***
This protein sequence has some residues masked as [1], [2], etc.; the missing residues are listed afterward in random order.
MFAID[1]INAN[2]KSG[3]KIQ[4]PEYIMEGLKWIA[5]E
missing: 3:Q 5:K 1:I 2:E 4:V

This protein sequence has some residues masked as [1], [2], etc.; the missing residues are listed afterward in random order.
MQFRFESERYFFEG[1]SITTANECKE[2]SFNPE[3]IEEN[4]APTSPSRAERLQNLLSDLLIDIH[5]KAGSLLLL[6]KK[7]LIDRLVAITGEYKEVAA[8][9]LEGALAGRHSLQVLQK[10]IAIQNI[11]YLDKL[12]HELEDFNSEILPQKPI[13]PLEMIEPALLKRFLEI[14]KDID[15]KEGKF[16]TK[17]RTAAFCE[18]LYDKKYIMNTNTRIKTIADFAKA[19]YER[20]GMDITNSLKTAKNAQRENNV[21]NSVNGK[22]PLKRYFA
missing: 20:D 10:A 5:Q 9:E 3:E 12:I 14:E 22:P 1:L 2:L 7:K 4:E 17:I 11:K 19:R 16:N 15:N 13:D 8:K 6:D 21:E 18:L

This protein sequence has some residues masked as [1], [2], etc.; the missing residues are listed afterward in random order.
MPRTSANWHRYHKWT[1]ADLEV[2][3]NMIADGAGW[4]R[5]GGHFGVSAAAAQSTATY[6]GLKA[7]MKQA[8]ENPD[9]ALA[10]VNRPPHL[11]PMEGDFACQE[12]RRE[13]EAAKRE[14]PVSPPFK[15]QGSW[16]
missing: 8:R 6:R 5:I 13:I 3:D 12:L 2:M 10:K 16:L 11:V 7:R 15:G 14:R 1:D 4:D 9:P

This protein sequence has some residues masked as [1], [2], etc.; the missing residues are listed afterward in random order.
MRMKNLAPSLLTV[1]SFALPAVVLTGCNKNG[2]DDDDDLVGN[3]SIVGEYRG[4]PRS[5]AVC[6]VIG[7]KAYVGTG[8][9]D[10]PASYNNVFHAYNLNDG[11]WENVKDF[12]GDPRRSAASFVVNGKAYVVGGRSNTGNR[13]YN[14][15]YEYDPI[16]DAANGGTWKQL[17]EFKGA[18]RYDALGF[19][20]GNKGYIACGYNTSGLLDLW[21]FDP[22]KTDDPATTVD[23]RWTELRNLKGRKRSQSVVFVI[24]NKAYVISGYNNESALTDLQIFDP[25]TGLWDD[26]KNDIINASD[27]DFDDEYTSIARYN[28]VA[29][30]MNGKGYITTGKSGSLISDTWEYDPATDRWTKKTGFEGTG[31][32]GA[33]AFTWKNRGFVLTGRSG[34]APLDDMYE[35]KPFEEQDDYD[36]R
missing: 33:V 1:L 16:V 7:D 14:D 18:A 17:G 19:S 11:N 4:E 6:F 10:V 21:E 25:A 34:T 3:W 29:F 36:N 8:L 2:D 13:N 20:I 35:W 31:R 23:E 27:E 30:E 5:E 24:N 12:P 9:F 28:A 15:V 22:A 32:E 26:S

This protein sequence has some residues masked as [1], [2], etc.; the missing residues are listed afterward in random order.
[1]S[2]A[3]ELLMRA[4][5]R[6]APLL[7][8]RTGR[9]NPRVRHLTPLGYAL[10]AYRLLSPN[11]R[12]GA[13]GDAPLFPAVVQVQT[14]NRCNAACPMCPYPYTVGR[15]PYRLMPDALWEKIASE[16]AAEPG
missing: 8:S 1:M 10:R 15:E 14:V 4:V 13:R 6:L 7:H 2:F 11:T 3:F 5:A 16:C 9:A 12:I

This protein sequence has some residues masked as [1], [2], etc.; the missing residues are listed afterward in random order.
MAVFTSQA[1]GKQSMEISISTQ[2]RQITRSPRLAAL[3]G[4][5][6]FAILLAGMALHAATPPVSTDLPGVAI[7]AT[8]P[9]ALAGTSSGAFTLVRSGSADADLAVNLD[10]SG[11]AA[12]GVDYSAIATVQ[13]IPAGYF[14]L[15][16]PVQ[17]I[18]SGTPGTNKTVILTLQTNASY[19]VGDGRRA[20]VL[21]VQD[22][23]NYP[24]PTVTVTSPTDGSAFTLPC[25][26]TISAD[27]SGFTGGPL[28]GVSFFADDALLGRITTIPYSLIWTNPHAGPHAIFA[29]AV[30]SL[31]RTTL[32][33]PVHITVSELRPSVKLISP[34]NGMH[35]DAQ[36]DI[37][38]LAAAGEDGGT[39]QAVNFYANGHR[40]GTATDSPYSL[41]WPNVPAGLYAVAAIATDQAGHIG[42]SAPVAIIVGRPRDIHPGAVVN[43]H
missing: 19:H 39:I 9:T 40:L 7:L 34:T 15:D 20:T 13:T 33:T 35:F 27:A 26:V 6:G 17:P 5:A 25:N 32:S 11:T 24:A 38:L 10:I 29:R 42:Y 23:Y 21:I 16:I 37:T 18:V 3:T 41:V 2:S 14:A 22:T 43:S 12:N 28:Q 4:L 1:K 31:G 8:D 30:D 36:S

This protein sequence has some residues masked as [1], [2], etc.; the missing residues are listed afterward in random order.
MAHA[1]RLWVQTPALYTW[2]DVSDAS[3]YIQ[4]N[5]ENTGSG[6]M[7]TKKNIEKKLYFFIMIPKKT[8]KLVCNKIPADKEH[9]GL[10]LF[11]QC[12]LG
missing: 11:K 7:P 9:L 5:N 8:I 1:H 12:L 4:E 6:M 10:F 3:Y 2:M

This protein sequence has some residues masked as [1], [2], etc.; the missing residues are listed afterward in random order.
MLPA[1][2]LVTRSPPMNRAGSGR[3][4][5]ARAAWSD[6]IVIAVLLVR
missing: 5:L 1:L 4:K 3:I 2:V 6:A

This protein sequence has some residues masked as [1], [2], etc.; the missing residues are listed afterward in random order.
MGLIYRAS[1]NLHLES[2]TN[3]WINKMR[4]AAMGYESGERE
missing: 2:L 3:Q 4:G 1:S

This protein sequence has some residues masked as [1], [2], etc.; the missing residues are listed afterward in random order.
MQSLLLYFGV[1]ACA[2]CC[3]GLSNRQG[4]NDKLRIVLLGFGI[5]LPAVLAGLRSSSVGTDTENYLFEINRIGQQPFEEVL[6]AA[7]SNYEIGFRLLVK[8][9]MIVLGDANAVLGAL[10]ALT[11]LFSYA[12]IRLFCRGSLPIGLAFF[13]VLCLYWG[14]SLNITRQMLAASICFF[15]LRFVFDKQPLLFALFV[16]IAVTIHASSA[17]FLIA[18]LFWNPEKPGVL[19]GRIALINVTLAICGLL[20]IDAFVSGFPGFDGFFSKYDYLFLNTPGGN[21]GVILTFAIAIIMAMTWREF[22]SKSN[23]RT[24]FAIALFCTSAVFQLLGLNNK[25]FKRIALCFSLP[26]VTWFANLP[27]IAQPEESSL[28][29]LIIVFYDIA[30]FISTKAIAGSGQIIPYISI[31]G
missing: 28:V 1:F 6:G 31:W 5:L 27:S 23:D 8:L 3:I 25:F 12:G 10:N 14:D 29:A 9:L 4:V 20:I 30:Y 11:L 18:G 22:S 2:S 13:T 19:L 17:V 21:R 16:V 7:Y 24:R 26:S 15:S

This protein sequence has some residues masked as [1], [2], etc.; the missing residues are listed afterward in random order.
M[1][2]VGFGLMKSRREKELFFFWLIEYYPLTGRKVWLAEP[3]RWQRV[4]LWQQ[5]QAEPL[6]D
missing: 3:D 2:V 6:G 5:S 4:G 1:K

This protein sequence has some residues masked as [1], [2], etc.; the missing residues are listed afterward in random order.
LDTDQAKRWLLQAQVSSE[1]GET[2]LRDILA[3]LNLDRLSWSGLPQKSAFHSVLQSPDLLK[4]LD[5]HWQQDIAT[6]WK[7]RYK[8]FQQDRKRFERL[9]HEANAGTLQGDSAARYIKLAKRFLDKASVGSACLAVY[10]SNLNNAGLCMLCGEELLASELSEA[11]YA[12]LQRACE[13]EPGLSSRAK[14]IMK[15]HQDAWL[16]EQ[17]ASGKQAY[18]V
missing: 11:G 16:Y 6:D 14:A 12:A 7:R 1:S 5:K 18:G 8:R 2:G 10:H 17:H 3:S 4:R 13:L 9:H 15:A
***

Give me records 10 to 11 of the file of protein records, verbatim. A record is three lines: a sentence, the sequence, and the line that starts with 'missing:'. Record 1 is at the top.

This protein sequence has some residues masked as [1], [2], etc.; the missing residues are listed afterward in random order.
MQSLLLYFGV[1]ACA[2]CC[3]GLSNRQG[4]NDKLRIVLLGFGI[5]LPAVLAGLRSSSVGTDTENYLFEINRIGQQPFEEVL[6]AA[7]SNYEIGFRLLVK[8][9]MIVLGDANAVLGAL[10]ALT[11]LFSYA[12]IRLFCRGSLPIGLAFF[13]VLCLYWG[14]SLNITRQMLAASICFF[15]LRFVFDKQPLLFALFV[16]IAVTIHASSA[17]FLIA[18]LFWNPEKPGVL[19]GRIALINVTLAICGLL[20]IDAFVSGFPGFDGFFSKYDYLFLNTPGGN[21]GVILTFAIAIIMAMTWREF[22]SKSN[23]RT[24]FAIALFCTSAVFQLLGLNNK[25]FKRIALCFSLP[26]VTWFANLP[27]IAQPEESSL[28][29]LIIVFYDIA[30]FISTKAIAGSGQIIPYISI[31]G
missing: 28:V 1:F 6:G 31:W 5:L 27:S 23:D 8:L 3:I 25:F 12:G 10:N 14:D 29:A 9:L 4:V 20:I 30:Y 11:L 18:G 22:S 2:S 13:T 19:L 17:V 21:R 16:V 7:Y 24:R 26:S 15:S

This protein sequence has some residues masked as [1], [2], etc.; the missing residues are listed afterward in random order.
M[1][2]VGFGLMKSRREKELFFFWLIEYYPLTGRKVWLAEP[3]RWQRV[4]LWQQ[5]QAEPL[6]D
missing: 3:D 2:V 6:G 5:S 4:G 1:K